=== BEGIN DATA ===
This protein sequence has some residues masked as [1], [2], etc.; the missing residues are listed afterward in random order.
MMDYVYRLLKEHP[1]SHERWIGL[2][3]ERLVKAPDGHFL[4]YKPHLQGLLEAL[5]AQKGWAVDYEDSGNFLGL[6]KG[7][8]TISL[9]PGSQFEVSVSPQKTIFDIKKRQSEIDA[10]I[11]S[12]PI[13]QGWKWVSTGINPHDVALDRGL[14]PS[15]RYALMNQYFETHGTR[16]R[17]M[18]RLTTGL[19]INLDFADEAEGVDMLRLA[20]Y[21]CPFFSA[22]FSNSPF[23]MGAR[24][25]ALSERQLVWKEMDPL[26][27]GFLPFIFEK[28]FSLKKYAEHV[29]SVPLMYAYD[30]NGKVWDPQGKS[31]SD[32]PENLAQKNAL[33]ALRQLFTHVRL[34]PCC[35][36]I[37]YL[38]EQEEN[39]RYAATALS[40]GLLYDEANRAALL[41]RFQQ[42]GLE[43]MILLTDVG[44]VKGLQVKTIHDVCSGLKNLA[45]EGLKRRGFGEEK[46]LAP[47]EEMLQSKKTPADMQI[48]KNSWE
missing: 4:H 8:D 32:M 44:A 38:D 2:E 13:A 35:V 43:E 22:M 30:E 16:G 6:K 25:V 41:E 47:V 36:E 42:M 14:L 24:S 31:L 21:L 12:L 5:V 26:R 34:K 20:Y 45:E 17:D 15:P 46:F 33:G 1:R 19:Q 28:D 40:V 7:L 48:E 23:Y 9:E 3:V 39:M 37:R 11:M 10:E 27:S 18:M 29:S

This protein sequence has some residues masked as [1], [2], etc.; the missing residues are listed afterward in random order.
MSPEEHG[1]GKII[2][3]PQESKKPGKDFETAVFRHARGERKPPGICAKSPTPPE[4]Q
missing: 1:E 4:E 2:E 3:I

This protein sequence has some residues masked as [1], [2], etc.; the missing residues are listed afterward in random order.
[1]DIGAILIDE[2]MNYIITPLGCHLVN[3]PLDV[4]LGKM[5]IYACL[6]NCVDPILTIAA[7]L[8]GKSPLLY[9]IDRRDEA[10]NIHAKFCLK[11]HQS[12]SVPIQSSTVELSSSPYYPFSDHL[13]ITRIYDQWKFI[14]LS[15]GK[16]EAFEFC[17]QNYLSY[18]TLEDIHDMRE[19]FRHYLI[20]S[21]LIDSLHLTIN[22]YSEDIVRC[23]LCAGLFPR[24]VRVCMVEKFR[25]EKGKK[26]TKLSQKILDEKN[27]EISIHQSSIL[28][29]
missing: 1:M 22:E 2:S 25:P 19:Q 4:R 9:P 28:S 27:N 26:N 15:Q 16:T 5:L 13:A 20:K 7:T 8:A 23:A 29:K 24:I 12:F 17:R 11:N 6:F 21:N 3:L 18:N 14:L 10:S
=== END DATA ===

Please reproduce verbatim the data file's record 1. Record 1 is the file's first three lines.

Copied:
This protein sequence has some residues masked as [1], [2], etc.; the missing residues are listed afterward in random order.
MMDYVYRLLKEHP[1]SHERWIGL[2][3]ERLVKAPDGHFL[4]YKPHLQGLLEAL[5]AQKGWAVDYEDSGNFLGL[6]KG[7][8]TISL[9]PGSQFEVSVSPQKTIFDIKKRQSEIDA[10]I[11]S[12]PI[13]QGWKWVSTGINPHDVALDRGL[14]PS[15]RYALMNQYFETHGTR[16]R[17]M[18]RLTTGL[19]INLDFADEAEGVDMLRLA[20]Y[21]CPFFSA[22]FSNSPF[23]MGAR[24][25]ALSERQLVWKEMDPL[26][27]GFLPFIFEK[28]FSLKKYAEHV[29]SVPLMYAYD[30]NGKVWDPQGKS[31]SD[32]PENLAQKNAL[33]ALRQLFTHVRL[34]PCC[35][36]I[37]YL[38]EQEEN[39]RYAATALS[40]GLLYDEANRAALL[41]RFQQ[42]GLE[43]MILLTDVG[44]VKGLQVKTIHDVCSGLKNLA[45]EGLKRRGFGEEK[46]LAP[47]EEMLQSKKTPADMQI[48]KNSWE
missing: 4:H 8:D 32:M 44:A 38:D 2:E 13:A 35:V 43:E 22:M 30:E 16:G 6:K 25:V 41:E 47:V 36:E 42:M 14:L 24:S 31:L 21:L 12:L 5:V 26:R 34:K 20:Y 45:E 17:D 15:P 46:F 33:G 1:R 19:Q 28:D 40:V 7:L 48:E 23:Y 9:E 3:V 39:M 37:R 11:M 10:E 27:S 18:M 29:S